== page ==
The RS-UV3 is a shot in the arm for amateur radio. Mobile phones and the Internet have made the basic act of talking to a faraway person an everyday experience. This means that much of the appeal of ham radio is now in things like emergency response; technically challenging exercises such as bouncing signals off satellites or ultralow-power long-distance contacts; and exploring a host of digital communications modes.
In some ways, trying out such digital modes has never been easier. Free desktop programs like Fldigi can work with the audio tones used in a smorgasbord of communications schemes, from the 1930s-era radio-fax Hellschreiber protocol to today’s complete bulletin-board systems. But linking the computers running such software to radios is often surprisingly fiddly in the age of painless USB and Bluetooth. Except for high-end rigs, connecting a computer to a ham radio typically involves navigating legacy interfaces and connectors and can call for specialized additional equipment, a turnoff for makers who might otherwise be interested in the possibilities of radio.
But the US $90 RS-UV3 radio shield from HobbyPCB is an FM transceiver that’s welcoming by design and built for makers from the ground up. It’s not the only radio shield available for the Arduino that works in the UHF/VHF frequency bands, but the RS-UV3 is the most flexible one I’ve spotted when it comes to interfaces. As well as a legacy ham radio interface, the shield provides multiple ways to connect it to an Arduino, PC, or Raspberry Pi—and to two of those at once if required. By itself, the RS-UV3 can transmit with only 0.25 watt, but HobbyPCB plans to sell an add-on amplifier for more powerful transmissions.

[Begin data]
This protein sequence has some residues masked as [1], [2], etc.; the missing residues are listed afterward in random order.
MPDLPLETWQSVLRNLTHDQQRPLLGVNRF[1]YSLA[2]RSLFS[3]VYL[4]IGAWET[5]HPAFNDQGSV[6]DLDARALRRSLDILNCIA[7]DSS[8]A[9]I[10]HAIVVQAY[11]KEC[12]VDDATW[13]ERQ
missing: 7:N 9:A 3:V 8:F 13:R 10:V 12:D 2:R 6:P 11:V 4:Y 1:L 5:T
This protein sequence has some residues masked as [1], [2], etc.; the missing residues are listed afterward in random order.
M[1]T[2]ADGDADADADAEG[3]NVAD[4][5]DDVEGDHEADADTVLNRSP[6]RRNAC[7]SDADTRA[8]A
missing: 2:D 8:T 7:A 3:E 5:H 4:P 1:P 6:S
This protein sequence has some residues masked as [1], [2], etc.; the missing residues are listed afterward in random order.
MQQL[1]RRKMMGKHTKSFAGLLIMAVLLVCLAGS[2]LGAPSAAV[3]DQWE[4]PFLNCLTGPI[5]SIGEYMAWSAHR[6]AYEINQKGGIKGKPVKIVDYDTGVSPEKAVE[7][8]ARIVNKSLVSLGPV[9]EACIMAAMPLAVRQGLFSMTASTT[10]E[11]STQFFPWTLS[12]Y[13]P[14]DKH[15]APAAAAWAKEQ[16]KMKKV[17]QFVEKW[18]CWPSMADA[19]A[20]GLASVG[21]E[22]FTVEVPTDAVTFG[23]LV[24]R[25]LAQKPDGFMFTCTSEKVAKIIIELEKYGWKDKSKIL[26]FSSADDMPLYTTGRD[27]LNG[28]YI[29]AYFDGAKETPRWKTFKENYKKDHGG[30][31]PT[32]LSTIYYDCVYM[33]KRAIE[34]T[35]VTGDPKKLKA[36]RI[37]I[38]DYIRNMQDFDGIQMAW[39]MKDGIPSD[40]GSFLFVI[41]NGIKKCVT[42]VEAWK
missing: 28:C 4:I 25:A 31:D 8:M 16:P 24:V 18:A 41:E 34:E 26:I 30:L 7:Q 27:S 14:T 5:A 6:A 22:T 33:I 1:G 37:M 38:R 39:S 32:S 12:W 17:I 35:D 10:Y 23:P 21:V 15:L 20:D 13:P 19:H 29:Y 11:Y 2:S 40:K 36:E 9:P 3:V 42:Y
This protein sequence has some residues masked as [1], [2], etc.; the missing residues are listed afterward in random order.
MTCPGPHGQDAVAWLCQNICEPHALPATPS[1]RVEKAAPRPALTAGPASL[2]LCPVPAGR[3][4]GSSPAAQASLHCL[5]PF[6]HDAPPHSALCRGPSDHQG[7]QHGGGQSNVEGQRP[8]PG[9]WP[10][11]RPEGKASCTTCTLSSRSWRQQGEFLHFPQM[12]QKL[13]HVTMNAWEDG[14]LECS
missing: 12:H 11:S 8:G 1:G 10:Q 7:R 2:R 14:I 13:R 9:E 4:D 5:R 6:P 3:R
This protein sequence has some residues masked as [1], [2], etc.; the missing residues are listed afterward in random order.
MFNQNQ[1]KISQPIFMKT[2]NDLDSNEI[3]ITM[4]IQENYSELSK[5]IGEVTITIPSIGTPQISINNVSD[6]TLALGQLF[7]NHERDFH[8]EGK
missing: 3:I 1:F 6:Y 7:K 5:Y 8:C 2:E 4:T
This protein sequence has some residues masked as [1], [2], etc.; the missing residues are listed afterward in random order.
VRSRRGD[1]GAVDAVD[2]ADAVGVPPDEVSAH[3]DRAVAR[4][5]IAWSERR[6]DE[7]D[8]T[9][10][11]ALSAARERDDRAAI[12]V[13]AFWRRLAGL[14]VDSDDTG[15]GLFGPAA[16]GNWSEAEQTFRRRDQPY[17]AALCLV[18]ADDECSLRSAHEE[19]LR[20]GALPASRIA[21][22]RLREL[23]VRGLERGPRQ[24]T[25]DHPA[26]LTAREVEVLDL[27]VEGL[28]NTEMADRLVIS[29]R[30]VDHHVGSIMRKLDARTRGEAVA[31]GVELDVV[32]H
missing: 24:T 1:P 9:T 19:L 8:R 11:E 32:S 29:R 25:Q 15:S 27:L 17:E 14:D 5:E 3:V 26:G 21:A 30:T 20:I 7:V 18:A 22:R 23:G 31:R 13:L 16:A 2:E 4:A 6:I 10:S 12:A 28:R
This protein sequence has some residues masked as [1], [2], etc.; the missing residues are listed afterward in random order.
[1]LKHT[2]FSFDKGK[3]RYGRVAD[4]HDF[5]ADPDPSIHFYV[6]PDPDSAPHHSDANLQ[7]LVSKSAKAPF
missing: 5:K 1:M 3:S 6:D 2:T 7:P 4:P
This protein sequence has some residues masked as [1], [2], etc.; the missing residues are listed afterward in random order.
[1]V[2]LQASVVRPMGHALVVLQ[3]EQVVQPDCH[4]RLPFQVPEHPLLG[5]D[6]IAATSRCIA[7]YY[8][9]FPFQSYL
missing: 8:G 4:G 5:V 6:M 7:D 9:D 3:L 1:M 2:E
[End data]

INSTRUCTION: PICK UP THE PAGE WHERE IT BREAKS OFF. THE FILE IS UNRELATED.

(A quick legal aside: Using the RS-UV3 to transmit requires an amateur radio license. Depending on your country, you may also require a license to receive, so check your local regulatory regime.)
Raspberry Pi Radio: The RS-UV3 was screwed to wooden supports (second from top) and mounted. A USB adapter allows audio to pass between the RS-UV3 and a Pi, while commands are passed via a DB-9 connector (top). To reduce interference, I housed the RS-UV3 in a foil-lined enclosure (bottom and second from bottom). Photos, Top and Bottom: Randi Klett (3); Second from Top: Stephen Cass
Unlike standard ham radios, the RS-UV3 can’t operate as a stand-alone device. First you have to choose how to turn it on, either by soldering a jumper across the power line, or as I did, by wiring in a connector to which I attached a switch. The onboard processor then boots up in what’s known as simplex mode (where the same frequency is used for both reception and transmission) at a default frequency of 146.52 megahertz. Plugging in a handheld speaker/microphone with a push-to-talk (PTT) button via a jack on the RS-UV3 will let you talk back and forth on that frequency. Alternatively, you could wire an electret microphone, small speaker, and PTT button directly to the shield.
But most people who have a radio want to tune it to more than one frequency. You accomplish this, and other functions such as adjusting the volume, by setting up a serial connection with the RS-UV3’s processor and sending it commands. (The setup is reminiscent of the old dial-up modem Hayes command codes.)